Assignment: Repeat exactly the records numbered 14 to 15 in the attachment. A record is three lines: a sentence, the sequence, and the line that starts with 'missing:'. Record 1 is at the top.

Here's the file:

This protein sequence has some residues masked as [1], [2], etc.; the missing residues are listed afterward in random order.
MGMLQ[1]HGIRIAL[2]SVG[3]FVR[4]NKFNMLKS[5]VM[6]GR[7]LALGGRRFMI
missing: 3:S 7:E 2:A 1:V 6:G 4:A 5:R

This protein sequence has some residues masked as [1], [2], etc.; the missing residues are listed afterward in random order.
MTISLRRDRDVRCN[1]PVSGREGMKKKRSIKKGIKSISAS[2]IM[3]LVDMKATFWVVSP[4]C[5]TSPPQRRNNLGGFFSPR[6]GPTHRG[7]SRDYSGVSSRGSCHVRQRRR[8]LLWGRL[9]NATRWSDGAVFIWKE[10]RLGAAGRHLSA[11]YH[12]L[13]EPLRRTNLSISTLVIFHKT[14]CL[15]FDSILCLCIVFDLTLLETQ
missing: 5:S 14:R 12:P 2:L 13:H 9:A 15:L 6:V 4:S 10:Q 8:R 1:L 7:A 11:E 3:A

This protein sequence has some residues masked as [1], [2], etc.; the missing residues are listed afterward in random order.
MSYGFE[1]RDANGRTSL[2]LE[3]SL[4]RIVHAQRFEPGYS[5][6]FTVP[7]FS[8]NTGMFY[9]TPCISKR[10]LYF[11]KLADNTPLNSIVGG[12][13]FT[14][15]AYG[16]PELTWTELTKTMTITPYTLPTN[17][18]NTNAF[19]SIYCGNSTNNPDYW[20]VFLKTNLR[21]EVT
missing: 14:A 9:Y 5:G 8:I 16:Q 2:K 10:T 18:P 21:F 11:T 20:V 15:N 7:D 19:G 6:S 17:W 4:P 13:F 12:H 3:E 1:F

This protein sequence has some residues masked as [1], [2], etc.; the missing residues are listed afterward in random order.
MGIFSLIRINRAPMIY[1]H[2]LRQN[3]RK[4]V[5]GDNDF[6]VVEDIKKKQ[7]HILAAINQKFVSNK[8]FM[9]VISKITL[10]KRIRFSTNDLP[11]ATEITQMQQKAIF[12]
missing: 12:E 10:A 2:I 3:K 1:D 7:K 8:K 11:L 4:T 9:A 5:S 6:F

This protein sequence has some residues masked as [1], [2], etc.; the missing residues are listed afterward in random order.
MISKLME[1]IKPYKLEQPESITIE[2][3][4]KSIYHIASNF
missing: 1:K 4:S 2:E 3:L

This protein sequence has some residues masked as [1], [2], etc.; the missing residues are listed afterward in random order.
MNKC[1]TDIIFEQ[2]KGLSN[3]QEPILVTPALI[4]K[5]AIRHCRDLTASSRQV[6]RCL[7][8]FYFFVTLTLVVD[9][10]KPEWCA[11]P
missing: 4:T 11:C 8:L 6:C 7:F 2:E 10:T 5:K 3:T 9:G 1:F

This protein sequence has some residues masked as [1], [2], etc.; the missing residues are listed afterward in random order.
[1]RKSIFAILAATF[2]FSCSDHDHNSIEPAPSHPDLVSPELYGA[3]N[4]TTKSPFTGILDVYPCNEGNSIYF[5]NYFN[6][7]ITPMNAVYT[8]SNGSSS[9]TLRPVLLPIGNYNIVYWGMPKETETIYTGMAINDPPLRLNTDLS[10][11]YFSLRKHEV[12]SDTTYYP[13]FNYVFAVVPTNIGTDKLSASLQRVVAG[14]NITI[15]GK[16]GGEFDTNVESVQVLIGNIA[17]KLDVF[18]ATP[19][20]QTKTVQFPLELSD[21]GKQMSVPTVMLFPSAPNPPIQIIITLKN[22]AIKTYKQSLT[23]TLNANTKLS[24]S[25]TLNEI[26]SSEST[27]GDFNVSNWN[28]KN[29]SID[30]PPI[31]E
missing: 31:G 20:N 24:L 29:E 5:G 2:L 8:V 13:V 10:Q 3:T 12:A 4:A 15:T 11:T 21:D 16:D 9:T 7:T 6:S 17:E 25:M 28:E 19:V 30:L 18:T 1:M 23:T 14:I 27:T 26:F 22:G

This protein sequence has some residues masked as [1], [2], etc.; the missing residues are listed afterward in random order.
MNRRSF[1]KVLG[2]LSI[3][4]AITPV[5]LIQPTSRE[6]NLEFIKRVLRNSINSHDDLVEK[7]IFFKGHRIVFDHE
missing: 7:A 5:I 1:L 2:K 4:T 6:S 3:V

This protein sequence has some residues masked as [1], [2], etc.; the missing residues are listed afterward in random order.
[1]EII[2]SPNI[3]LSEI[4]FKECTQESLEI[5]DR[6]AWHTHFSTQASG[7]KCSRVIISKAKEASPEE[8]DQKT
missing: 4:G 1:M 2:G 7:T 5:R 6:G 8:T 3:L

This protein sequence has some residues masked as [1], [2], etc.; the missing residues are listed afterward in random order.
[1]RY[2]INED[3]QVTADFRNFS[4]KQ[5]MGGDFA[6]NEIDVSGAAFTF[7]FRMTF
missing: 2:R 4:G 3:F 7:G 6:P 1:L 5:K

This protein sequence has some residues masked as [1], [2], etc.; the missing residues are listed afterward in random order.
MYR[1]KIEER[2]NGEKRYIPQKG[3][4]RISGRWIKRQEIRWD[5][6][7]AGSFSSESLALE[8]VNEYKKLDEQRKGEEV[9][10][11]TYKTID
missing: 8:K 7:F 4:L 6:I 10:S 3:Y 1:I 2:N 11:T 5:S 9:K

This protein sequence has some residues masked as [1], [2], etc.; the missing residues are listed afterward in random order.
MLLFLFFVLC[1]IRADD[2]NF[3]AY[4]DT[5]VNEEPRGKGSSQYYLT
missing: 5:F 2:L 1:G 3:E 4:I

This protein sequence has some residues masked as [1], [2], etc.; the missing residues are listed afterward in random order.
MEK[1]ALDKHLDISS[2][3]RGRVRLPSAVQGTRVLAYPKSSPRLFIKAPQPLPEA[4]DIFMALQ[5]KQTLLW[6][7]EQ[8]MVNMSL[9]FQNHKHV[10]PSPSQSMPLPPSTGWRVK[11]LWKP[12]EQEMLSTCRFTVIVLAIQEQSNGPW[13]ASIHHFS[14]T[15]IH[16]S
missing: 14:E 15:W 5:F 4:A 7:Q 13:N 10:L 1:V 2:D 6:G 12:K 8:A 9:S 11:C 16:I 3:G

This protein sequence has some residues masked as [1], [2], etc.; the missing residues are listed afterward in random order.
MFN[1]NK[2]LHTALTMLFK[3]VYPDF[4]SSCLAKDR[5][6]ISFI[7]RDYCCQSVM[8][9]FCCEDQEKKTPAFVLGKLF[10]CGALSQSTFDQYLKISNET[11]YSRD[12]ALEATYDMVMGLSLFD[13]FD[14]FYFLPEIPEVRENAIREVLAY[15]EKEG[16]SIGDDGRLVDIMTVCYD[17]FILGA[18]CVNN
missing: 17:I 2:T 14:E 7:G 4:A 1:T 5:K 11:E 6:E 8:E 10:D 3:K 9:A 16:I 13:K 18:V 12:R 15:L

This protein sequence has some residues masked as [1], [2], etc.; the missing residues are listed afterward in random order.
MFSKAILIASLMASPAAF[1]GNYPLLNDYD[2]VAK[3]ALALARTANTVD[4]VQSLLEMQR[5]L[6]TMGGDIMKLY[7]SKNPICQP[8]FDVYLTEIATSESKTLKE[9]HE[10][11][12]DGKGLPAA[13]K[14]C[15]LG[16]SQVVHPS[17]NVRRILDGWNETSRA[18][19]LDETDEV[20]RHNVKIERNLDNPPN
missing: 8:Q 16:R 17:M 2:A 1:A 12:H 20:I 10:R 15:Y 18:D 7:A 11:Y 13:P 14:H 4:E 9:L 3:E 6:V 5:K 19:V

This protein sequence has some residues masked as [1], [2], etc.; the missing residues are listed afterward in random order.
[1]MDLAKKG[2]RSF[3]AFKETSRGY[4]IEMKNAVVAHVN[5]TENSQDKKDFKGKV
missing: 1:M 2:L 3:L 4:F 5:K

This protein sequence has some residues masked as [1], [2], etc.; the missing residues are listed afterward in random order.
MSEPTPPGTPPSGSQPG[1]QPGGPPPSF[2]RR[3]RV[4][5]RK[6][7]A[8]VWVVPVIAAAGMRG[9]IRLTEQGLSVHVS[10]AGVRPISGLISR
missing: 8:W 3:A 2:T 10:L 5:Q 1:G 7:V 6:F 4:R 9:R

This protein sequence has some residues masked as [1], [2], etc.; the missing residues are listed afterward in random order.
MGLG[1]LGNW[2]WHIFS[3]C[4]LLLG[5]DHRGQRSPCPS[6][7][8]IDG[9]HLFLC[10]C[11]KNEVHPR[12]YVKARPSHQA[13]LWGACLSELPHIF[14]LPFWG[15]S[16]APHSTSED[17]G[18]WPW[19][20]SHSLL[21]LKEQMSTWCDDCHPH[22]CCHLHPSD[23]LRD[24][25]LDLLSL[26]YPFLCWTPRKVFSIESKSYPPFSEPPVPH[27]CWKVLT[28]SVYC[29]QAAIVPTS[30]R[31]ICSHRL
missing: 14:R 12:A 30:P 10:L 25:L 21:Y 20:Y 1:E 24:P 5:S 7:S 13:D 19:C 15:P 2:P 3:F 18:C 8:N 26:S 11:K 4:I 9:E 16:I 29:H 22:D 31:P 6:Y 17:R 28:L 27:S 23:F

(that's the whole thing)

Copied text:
This protein sequence has some residues masked as [1], [2], etc.; the missing residues are listed afterward in random order.
MFN[1]NK[2]LHTALTMLFK[3]VYPDF[4]SSCLAKDR[5][6]ISFI[7]RDYCCQSVM[8][9]FCCEDQEKKTPAFVLGKLF[10]CGALSQSTFDQYLKISNET[11]YSRD[12]ALEATYDMVMGLSLFD[13]FD[14]FYFLPEIPEVRENAIREVLAY[15]EKEG[16]SIGDDGRLVDIMTVCYD[17]FILGA[18]CVNN
missing: 17:I 2:T 14:E 7:G 4:A 1:T 5:K 11:E 6:E 8:E 10:D 3:K 9:A 16:I 13:K 18:V 12:R 15:L

This protein sequence has some residues masked as [1], [2], etc.; the missing residues are listed afterward in random order.
MFSKAILIASLMASPAAF[1]GNYPLLNDYD[2]VAK[3]ALALARTANTVD[4]VQSLLEMQR[5]L[6]TMGGDIMKLY[7]SKNPICQP[8]FDVYLTEIATSESKTLKE[9]HE[10][11][12]DGKGLPAA[13]K[14]C[15]LG[16]SQVVHPS[17]NVRRILDGWNETSRA[18][19]LDETDEV[20]RHNVKIERNLDNPPN
missing: 8:Q 16:R 17:M 2:A 1:A 12:H 20:I 10:R 15:Y 18:D 7:A 11:Y 13:P 14:H 4:E 9:L 3:E 6:V 5:K 19:V